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Mechanical Ventilation Management

Mechanical Ventilation maintain the patient’s arterial blood gas, which is achieved through keeping the PaO2, pH, and PaCO2 as close to normal limits as possible. This is indicated for patients who cannot maintain adequate ventilation and/or unable to protect one’s own airway.

● Ensure patient on a ventilator is carefully monitored and that the alarms are always on.
● Monitor the system at regular intervals to detect problems early.
● Anticipate problems and anticipate your response to the problems.
● Remember that machines fail and have a manual system in place, i.e., oxygen tank and Ambu bag.
Mechanical Ventilation Management
Special Considerations
• The psychosocial needs of the patient must be addressed.
• The nutritional needs of the patient who is on an MV are of utmost importance.
• Cardiac output may be decreased, which will affect end-organ perfusion.
• Patients on MV are at high risk for the development of pneumothorax.
• Repositioning of patient at least every 2 hours facilitates removal of pulmonary secretions and prevention of atelectasis.
• Age of patient.
• Coexistence of different pathologies.

Relevant Nursing Diagnoses
● Impaired spontaneous ventilation
● Ineffective breathing pattern

Expected Outcomes
● Improved patient oxygenation status
● Able to maintain airway reflexes
● Absence of adventitious breath sounds
● Normal respiratory rate
● Negative inspiratory flow of greater than–20 cm
● Vital capacity greater than 10 mL/kg
● PaO2 greater than 60 on FiO2 of less than 50%
● Patient achieves target tidal volumes, promoting optimal lung expansion

● Wash hands.
Reduces the transmission of microorganisms.
● Explain the rationale for therapy to patient and family.
Establishes rapport, reduces anxiety, and promotes autonomy.
● Develop communication plan if time and condition permit.
Enables patient to communicate needs.
● Address physical and psychological comfort measures.
Reduces discomfort, and improves patient outcomes.
● Administer pain and anxiety medication as prescribed.
Reduces discomfort and anxiety related to therapy.
● Adjust alarm setting.
Provides early detection of potential problems. Mechanical alarms are useful but patient assessment is vital.
● Provide client opportunity for position changes and mouth and endotracheal tube care frequently.
Promotes mobilization of secretions, and prevents oral cavity erosion.
● Preoxygenate by providing 100% oxygen and suction when indicated.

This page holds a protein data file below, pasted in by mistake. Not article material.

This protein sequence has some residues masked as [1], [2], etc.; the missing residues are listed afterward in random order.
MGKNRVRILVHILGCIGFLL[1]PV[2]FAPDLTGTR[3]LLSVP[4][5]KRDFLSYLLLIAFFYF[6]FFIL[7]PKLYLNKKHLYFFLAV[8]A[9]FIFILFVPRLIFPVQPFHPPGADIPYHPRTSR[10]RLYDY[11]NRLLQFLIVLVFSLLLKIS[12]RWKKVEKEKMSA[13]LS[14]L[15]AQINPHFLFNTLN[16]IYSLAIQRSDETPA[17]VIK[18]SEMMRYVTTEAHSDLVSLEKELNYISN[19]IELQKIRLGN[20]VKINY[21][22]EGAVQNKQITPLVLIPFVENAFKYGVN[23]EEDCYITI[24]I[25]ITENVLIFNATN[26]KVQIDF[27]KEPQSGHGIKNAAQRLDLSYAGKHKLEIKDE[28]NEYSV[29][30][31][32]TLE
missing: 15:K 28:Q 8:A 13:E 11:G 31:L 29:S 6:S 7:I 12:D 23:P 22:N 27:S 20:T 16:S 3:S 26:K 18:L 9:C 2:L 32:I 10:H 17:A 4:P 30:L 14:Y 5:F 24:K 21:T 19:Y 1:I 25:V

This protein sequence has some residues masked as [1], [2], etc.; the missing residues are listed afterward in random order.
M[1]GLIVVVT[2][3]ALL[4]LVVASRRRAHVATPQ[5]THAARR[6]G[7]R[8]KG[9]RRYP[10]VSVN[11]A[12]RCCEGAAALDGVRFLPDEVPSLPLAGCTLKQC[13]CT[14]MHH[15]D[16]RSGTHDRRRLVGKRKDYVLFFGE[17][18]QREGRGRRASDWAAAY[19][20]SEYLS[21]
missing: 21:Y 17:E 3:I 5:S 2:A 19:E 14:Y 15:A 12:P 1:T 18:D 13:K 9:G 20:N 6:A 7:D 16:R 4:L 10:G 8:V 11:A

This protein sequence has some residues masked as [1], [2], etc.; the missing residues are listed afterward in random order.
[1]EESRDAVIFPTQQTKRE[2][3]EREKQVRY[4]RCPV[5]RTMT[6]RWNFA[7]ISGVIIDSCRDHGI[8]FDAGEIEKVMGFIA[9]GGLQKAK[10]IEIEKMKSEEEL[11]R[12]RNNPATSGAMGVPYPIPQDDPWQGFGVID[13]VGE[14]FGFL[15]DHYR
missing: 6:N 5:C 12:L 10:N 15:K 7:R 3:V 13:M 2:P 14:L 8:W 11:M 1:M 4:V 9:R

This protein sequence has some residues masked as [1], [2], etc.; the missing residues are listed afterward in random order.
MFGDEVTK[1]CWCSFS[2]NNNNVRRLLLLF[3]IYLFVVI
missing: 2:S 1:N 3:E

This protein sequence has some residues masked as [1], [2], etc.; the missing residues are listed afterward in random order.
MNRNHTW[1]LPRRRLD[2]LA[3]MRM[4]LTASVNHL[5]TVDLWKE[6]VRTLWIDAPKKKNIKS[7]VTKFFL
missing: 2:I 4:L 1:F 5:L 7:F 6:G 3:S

Promotes removal of pulmonary secretions and improved pulmonary function.
● Continuously evaluate ventilator settings, arterial blood gases
(ABGs), goals for therapy, and patient response.
Improvement or deterioration in patient condition often requires changes in ventilator setting.
● Monitor patient’s ventilator pressure readings and breath sounds for presence and quality.
Barotrauma and pneumothorax associated with MV often present in an abrupt rise in peak inspiratory pressure or decreased breath sounds.
● Perform oral care and avoid triggers for gag reflex, such as deep oropharyngeal suctioning. Contaminated oral secretions are often associated with nosocomial pneumonia.
Gagging causes discomfort and increases intrathoracic and intracranial pressure.
● Elevate head of bed at least 30 degrees.
Reduces the risk for aspiration and promotes lung expansion.
● Change ventilator tubing according to hospital policy to prevent colonization of microorganisms.
Warm, moist nature of ventilator equipment is a medium for bacterial growth, which makes patient prone to nosocomial infections.
● Make appropriate ventilator changes such as increasing or decreasing rate and/or tidal volume and monitor for patient’s ability to be weaned from ventilator.
Changes in ventilator setting facilitate spontaneous ventilation and self sustained ventilation.
● Make referrals to dietitian to provide optimal nutrition.
Provides holistic care to meet the individual needs of the patient.
● Wash hands.
Reduces the transmission of microorganisms.

Evaluation and Follow up activities
● Assess the initial reason for MV, and evaluate goals for therapy
● Anticipate duration of MV
● Know successful criteria for achievement of goals
● Detect patient problems early
● Evaluate arterial blood gas analysis
● Patient’s tolerance to treatment
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